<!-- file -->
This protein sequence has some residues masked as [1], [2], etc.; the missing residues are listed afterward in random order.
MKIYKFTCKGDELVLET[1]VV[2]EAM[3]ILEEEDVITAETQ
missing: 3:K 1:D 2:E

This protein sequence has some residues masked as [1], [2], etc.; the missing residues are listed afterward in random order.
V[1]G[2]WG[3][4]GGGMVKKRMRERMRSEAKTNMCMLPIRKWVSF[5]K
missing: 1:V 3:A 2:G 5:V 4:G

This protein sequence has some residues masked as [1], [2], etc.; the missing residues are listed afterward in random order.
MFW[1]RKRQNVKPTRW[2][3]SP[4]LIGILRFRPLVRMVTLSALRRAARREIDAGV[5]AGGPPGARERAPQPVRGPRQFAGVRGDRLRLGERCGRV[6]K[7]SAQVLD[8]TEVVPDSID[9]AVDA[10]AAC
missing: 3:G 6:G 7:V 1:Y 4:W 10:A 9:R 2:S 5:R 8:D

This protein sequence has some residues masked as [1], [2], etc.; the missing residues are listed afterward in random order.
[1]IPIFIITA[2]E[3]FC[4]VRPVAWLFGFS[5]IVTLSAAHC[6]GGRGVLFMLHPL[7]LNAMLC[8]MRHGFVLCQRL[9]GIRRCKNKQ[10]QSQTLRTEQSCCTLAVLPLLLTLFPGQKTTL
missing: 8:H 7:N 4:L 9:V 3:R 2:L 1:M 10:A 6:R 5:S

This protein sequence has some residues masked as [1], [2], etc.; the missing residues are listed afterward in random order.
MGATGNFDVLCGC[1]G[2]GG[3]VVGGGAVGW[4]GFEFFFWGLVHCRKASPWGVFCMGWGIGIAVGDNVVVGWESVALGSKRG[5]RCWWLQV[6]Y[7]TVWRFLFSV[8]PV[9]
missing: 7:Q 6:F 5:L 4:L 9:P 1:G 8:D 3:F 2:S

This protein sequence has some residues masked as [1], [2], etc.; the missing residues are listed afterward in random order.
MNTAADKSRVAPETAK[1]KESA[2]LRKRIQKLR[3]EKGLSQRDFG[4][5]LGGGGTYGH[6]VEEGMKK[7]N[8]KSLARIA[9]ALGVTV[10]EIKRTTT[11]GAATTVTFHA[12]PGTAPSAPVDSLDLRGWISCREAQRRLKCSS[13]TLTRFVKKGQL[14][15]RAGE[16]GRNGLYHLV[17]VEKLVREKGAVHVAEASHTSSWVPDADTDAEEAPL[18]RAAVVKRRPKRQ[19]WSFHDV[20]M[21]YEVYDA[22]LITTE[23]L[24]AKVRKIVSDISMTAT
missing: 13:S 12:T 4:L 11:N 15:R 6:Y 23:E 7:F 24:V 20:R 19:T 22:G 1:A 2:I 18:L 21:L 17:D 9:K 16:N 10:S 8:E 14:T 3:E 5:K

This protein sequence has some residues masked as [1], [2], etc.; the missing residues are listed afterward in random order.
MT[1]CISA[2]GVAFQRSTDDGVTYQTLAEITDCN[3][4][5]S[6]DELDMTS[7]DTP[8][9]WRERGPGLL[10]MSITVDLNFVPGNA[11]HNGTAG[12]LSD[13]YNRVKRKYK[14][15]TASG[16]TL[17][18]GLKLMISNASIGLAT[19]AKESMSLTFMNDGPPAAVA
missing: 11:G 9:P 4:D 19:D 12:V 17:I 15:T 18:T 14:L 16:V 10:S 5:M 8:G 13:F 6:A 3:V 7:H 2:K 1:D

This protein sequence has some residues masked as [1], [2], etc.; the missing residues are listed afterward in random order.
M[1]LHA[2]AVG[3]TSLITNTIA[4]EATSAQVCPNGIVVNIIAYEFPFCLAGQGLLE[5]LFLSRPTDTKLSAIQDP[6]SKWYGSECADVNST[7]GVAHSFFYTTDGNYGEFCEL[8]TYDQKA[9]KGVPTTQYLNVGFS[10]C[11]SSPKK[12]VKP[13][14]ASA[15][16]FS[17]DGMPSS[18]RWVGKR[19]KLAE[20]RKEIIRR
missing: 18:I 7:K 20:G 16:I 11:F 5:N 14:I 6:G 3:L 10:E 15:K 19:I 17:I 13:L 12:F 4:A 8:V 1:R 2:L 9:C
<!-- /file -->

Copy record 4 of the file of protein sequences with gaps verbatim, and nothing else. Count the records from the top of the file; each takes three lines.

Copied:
This protein sequence has some residues masked as [1], [2], etc.; the missing residues are listed afterward in random order.
[1]IPIFIITA[2]E[3]FC[4]VRPVAWLFGFS[5]IVTLSAAHC[6]GGRGVLFMLHPL[7]LNAMLC[8]MRHGFVLCQRL[9]GIRRCKNKQ[10]QSQTLRTEQSCCTLAVLPLLLTLFPGQKTTL
missing: 8:H 7:N 4:L 9:V 3:R 2:L 1:M 10:A 6:R 5:S